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Northern Pakistan faces worst landslides in history

Landslide damage in the mountainous region has been magnified by unsafe construction and poor planning
<p>Othar-Nala where 25 people were buried in the landslide  (All photos by Hamas Kohisani)</p>

Othar-Nala where 25 people were buried in the landslide (All photos by Hamas Kohisani)

Muhammad Siyab rushed out of his house in the middle of the night and watched as a landslide destroyed his home and buried 25 people in his village of Othar-Nala in northern Pakistan’s Khyber Pakhtunkhwa province on Tuesday.

Torrential rain this week has triggered extensive landslides across northern Pakistan, resulting in high losses.  Whilst this is an area that receives spring rains, multiple landslides to this degree are not normal, it being some months prior to the development of the southwest monsoon.

The disaster came as a complete shock to Muhammad Siyab, a farmer from the upper Kohistan Valley whose grandchildren were among the buried. He and his fellow villagers have still not managed to rescue relatives from the rubble. They don’t have the heavy equipment required and they are still waiting for relief workers to arrive.

hkh blockade pakistan landslide

Over 140 people have died and more than 1,000 houses have been damaged across northern Pakistan since heavy rain deluged the mountainous areas between the 9th and 20th of March, according to the National Disaster Management Authority.  In nearby Chitral district, eight children were buried under a land slide that hit Susom village, 40 kilometres north of Chitral town.

See also: Snow and rain hammer northern Pakistan

But now a second spell of heavy rain at the end of the March has left the remote region facing the worst landslide disaster in its history.

Most of the death and destruction from flash floods and landslides took place in Khyber Pakhtunkhwa province, where 66 people have died and over 700 houses damaged.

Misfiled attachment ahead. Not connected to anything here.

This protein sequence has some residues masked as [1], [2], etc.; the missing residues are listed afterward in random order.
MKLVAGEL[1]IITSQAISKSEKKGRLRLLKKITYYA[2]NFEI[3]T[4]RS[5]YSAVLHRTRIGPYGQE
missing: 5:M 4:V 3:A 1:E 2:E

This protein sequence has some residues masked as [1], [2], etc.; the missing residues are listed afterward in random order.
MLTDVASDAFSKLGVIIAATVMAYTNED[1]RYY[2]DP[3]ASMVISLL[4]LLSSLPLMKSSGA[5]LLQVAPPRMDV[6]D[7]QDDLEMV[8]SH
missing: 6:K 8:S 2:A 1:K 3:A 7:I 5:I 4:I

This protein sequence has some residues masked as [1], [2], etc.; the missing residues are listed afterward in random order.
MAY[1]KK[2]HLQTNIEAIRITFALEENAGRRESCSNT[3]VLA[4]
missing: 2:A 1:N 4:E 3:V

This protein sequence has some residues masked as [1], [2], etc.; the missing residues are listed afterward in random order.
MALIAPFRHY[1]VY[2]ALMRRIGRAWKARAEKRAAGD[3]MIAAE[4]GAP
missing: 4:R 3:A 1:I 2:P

Twelve people were killed in Pakistan-administered Kashmir, and 15 were killed in the far northern region of Gilgit-Baltistan.

Local people fear the loss of life and damage to property will be much higher than authorities estimate.

Blocked roads, stranded people

Landslides have blocked the Karakoram Highway in many places – and eight days later the road is still not reopened to traffic – leaving thousands of people stranded. The highway traces the ancient Silk Road and is a major trade route and popular tourist destination.

This region is to be a key part of the China Pakistan Economic Corridor – though which the remote and impoverished region is supposed to benefit from improved infrastructure and connectivity.

Bridge collapse on the main section of the Karakoram Highway
Bridge collapse on the main section of the Karakoram Highway

But now the existing road infrastructure has taken a major battering. The road through Mansehra district in Khyber Pakhtunkhwa province is blocked in 26 places and three people have died in landslides there, district official Said Ghulam told  thethirdpole.net. He estimated the cost of repairing the damage to roads would be at least one crore Rs. (US$100,000).

“Military and civilian teams are busy trying to reopen the Karakoram Highway, but it may take a day or two more because this is worst landslides we have ever experienced,” said the Hazara commissioner Akbar Ali.

The region has always been prone to landslides, but increasing human activity in the fragile mountainous region has increased the risk of disasters.

“The Himalaya and Hindu Kush region are natural gift for Pakistan, but unsafe construction, development work, lack of land planning, construction of houses and deforestation have weakened the mountain, which has become the major reason for landslides”, said Syed Mustaq Shah director of the Pakistan Meteorological Department in Peshawar.

The recent snow and heavy rainfall is also a sign of climate change due to increased  temperatures in the South Pacific, said Shah.

Environmental activists are calling for the government to take action to minimise future damage. Major Abid Hussain, chairman of community environment group Nature-Qudrat, said, “Now it is time to reform the environmental laws and implement them full flag, otherwise more hazards will accrue and more loss of life and property. ”

Mustaq Ghani, information minister of Khyber Pakhtunkhwa province, admitted the landslides were due to the lack of land planning.  “This is an alarming situation,” he said.